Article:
“But safety monitoring still relies on how good your sensors are,” he says. “You need sensors to be solidly reliable; and you also need them to be cost-effective in the market-place. A lot of futuristic things are possible. At present, they all cost, but are available if the customer wants it. But the marketplace is moving at a fair pace. People are wanting more, and expectations and standards are creeping up.”

Stefan Elspass is in charge of product management at Demag. For him, the modern era has its roots around the year 2015. “That was when we began to start communicating to audiences, explaining what Industry 4.0 could do,” he says.

That was just four years back. “Since then, we have been able to communicate the abstract possibilities. What we need now is to make real products and real business models.”

Key to this, he says, is the availability of technical enablers: not only the sensors themselves but the ability to communicate wirelessly, seamlessly and reliably one with another, the ability to feed data to remote monitoring, and to allow decentralised control. “Control systems have not been strong enough for the long term,” he says. But the tipping point has come. “Now is the time that Industry 3.0 is changing to Industry 4.0.”

The difference, he says, is that before, under Industry 3.0, machines were under individual central control—that is, the crane was controlled by the crane operator or by some digital system whose job and whose focus was centred around that crane. “Industry 4.0 is about decentralised control,” he says. The crane or hoist is just one part of a system of dozens, perhaps hundreds, of other machines, every one of them able to communicate with the others, all operating collectively, and all focussed on a common end.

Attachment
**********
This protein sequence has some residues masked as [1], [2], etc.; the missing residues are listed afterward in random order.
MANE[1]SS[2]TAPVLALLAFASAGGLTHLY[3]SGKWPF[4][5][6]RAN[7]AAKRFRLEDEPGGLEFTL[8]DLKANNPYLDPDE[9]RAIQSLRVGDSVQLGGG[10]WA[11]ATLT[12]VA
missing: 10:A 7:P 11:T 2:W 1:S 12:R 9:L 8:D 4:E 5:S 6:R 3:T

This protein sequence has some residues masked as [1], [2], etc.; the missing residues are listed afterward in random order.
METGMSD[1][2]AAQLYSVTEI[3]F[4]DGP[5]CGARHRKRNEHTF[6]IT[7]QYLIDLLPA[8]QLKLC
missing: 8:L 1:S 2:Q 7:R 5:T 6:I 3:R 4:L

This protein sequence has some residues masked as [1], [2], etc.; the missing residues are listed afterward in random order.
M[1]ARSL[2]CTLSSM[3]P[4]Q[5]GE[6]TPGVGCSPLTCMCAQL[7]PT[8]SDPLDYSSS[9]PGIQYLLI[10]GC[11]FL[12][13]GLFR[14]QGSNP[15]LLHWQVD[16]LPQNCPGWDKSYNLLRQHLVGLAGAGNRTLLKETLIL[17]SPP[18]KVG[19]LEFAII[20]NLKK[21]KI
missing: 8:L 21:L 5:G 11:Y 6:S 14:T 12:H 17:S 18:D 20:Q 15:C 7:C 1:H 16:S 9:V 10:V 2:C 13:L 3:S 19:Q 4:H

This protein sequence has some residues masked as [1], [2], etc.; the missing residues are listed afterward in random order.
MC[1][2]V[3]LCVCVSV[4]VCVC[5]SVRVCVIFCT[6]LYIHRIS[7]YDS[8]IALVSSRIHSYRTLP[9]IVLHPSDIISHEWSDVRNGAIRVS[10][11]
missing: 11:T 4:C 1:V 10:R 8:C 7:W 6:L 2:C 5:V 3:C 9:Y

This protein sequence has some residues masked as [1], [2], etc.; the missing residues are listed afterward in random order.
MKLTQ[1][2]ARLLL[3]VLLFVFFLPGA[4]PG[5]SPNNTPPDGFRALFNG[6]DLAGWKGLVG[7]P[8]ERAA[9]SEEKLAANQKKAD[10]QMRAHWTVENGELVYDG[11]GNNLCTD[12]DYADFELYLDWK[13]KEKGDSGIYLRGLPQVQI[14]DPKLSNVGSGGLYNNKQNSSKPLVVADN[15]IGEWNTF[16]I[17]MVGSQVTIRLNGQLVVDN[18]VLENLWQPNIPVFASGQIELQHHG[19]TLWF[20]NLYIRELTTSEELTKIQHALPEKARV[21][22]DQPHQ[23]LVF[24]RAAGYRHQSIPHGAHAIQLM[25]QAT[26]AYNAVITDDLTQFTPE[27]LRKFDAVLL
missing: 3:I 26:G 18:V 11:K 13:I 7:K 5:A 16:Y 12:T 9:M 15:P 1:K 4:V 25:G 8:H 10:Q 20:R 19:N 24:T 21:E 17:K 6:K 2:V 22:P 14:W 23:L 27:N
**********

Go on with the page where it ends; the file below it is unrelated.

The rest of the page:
Demag, he says, was in at the beginning of this. “We produced the first computercontrolled hoist in 2003. That was a big change in the market. We came in then with embedded controls, that could give such things as speed control. Our Safecontrol system has some decentralised aspects. The hardware drive is in a central crane cabinet that can communicate with several different cranes; it is a first step, but decentralised control means much more that this: it is the intercompatibility of the system with different kinds of hardware from different manufacturers and suppliers.

“In the past we lived in our own crane world with its own control system. Now we must make sure that our systems are enabled to operate with other machines of other kinds from other suppliers.” As a simple example, a gantry crane may be fed or may feed its load to a forklift truck. Crane and forklift need to work together; they need to talk.

“For that to happen, it needs wireless communication as a reliable, safe and capable core competence,” he says. “That means communication interfaces that are standardised right across industry.” There is such a protocol: it is called OPC Unified Architecture, or OPC UA. “Adoption of OPC UA is a precondition before Industry 4.0 can happen,” says Elspass. When every hoist maker, every forklift maker, every maker of every other machine used in a factory adopts it, the entire plant becomes, in effect, a single unit.

Digitalisation in hoist technology has brought us such things